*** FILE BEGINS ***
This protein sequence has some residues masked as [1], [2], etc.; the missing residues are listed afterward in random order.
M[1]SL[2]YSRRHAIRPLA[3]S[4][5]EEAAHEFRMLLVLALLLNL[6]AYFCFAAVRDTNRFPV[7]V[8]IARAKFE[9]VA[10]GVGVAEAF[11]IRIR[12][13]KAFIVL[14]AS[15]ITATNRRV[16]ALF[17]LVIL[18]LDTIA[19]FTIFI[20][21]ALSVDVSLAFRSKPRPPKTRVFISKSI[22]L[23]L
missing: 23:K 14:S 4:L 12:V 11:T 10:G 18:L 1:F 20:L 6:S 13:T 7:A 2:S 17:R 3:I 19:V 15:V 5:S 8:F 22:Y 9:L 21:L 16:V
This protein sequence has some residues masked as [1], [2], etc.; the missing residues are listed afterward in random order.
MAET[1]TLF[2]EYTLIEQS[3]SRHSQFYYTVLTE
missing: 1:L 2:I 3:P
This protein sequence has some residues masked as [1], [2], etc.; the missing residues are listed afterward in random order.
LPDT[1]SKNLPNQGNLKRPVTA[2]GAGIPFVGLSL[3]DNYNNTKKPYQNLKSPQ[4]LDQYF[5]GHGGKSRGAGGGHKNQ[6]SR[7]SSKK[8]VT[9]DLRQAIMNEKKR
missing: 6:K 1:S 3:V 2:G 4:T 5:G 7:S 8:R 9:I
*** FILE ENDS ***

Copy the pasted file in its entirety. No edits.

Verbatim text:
This protein sequence has some residues masked as [1], [2], etc.; the missing residues are listed afterward in random order.
M[1]SL[2]YSRRHAIRPLA[3]S[4][5]EEAAHEFRMLLVLALLLNL[6]AYFCFAAVRDTNRFPV[7]V[8]IARAKFE[9]VA[10]GVGVAEAF[11]IRIR[12][13]KAFIVL[14]AS[15]ITATNRRV[16]ALF[17]LVIL[18]LDTIA[19]FTIFI[20][21]ALSVDVSLAFRSKPRPPKTRVFISKSI[22]L[23]L
missing: 23:K 14:S 4:L 12:V 11:T 10:G 18:L 1:F 20:L 6:S 13:T 7:A 2:S 17:R 3:I 19:V 15:V 5:S 8:F 22:Y 9:L 21:L 16:V
This protein sequence has some residues masked as [1], [2], etc.; the missing residues are listed afterward in random order.
MAET[1]TLF[2]EYTLIEQS[3]SRHSQFYYTVLTE
missing: 1:L 2:I 3:P
This protein sequence has some residues masked as [1], [2], etc.; the missing residues are listed afterward in random order.
LPDT[1]SKNLPNQGNLKRPVTA[2]GAGIPFVGLSL[3]DNYNNTKKPYQNLKSPQ[4]LDQYF[5]GHGGKSRGAGGGHKNQ[6]SR[7]SSKK[8]VT[9]DLRQAIMNEKKR
missing: 6:K 1:S 3:V 2:G 4:T 5:G 7:S 8:R 9:I